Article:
• Develop, implement and coordinate an M&E plan, containing specific behavioral indicators and objectives.
  • Constantly reassess activities, communicating regularly with the beneficiaries, and revise action plan as necessary.

An area that is not often included in the communication pillar but is essential to the communication response is media monitoring.

Media Monitoring:

  • Monitor and respond to ongoing developments relating to the emergency response, including rumors, new situations and additional outbreaks.
  • Periodically review the content on air, and the current messages being disseminated by the media.

Effective Functioning of the Emergency Communication Pillar

Once the communication pillar has been formed, it is necessary that its members meet regularly, are able to share information and take appropriate action. The following tips are provided to support effective functioning of the communication pillar:

  • Ensure that each agency has a focal point and keep their contact details up-to-date. Worksheet 1.2, which you have just completed, can help you gather this information.
  • Update the contact information of pillar members regularly as there can be high staff turnover during emergencies.
  • Develop Terms of Reference (TOR) and Standard Operating Procedures (SOP) to guide the functioning of the communication pillar. Sample TORs and SOPs can be found at the end of this section, under references.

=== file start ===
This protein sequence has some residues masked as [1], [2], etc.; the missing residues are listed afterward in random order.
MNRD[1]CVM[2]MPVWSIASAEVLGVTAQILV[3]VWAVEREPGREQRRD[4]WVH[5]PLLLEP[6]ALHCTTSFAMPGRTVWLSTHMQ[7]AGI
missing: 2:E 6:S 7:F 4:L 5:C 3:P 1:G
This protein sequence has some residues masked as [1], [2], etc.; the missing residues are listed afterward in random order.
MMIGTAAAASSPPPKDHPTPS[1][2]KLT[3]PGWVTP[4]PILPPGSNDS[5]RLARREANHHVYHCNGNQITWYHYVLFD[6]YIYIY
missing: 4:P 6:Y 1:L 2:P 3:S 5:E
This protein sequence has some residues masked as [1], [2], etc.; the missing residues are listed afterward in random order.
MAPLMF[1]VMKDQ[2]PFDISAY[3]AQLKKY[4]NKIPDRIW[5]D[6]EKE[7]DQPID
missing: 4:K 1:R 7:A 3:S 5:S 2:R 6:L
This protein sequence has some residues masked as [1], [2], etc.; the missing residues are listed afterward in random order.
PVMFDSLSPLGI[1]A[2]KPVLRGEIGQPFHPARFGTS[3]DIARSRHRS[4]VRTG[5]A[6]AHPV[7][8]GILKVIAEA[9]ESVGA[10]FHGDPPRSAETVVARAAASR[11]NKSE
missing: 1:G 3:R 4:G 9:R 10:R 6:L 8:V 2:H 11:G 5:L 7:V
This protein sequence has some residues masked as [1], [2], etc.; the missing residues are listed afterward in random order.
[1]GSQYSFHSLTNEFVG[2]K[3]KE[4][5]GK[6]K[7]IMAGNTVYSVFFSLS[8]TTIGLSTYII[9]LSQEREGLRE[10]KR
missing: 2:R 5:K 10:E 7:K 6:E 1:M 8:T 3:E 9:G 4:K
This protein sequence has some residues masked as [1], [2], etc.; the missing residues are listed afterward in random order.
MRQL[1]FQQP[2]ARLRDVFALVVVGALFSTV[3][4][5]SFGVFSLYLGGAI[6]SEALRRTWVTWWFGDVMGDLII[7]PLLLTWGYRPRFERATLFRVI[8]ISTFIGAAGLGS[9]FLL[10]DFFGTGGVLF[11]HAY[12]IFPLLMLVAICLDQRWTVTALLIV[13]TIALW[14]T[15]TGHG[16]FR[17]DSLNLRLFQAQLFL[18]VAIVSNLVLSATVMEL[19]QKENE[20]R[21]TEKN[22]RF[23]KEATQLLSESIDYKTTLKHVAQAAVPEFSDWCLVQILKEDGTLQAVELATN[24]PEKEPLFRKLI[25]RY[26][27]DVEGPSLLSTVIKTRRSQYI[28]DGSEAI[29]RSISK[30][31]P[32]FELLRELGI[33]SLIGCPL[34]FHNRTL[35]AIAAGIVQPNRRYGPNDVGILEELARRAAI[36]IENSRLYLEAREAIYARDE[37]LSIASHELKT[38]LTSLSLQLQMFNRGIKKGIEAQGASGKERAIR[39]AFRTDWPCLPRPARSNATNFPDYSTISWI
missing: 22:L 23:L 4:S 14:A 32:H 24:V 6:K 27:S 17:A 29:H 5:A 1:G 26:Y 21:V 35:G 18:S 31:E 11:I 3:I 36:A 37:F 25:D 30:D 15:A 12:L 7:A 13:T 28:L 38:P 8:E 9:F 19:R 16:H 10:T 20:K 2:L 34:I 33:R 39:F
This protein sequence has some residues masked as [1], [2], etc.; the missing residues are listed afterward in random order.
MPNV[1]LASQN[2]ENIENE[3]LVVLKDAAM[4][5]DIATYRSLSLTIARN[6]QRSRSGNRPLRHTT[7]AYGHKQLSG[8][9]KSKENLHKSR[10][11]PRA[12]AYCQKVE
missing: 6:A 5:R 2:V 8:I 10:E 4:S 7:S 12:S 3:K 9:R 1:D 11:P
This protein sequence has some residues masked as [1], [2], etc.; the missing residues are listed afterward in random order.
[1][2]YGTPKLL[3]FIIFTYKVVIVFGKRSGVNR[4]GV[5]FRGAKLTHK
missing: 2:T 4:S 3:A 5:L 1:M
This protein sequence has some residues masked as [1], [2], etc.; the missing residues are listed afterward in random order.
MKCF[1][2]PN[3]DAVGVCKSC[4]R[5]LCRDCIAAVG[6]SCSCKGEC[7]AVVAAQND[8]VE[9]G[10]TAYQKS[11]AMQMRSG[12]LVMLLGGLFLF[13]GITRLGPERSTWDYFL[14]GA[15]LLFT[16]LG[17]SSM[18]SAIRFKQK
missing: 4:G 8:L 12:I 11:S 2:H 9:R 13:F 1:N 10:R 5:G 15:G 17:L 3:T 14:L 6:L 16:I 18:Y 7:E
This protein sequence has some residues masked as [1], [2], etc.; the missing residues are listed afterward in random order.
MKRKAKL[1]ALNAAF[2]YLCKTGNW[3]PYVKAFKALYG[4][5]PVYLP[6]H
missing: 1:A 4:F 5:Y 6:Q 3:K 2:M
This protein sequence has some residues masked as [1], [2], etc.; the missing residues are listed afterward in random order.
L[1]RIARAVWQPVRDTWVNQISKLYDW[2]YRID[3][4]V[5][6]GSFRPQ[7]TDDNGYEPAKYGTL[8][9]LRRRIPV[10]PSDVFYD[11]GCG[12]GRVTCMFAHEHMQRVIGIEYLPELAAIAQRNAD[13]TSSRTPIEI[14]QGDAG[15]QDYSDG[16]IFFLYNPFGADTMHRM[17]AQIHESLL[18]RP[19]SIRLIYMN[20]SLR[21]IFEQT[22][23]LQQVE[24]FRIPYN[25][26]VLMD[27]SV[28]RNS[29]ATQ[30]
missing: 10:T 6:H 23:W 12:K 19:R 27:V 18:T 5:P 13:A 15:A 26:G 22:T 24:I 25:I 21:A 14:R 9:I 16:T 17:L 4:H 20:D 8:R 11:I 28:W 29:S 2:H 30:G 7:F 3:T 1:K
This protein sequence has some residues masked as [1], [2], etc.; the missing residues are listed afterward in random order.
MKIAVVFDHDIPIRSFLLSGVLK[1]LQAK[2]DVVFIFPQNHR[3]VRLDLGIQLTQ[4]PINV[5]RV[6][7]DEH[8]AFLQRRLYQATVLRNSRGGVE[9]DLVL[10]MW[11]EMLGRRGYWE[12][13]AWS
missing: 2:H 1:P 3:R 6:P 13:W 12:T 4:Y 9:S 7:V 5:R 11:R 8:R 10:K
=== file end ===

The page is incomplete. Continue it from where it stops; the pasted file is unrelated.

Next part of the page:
• Assign responsibilities clearly to each pillar member and ensure that reporting lines are clear for each activity.
  • Organize regular meetings, but keep them to a minimum, as organizations are likely to be busy with the emergency response and may not attend if meetings are too frequent.
  • Where possible, establish an alternative system for sharing information, such as through email, to keep all members up-to-date with key developments. It is helpful to create an email listserv of communication pillar members and update that regularly.
  • Ensure regular communication with the national emergency response mechanism.
  • Have at least one person from the national emergency response mechanism be part of the communication pillar too as this will allow for a coordinated approach. For the same reason, assign focal persons to represent the pillar in related pillars and report back.

EXERCISE: Key Considerations for an Emergency Communication Pillar

Once the stakeholders have been identified, and a pillar has been formed, there are some key procedural considerations for its effective functioning. The checklist below, Worksheet 1.3, highlights some of the important first steps for the communication pillar that can lay the foundation for a solid SBCC response during an emergency.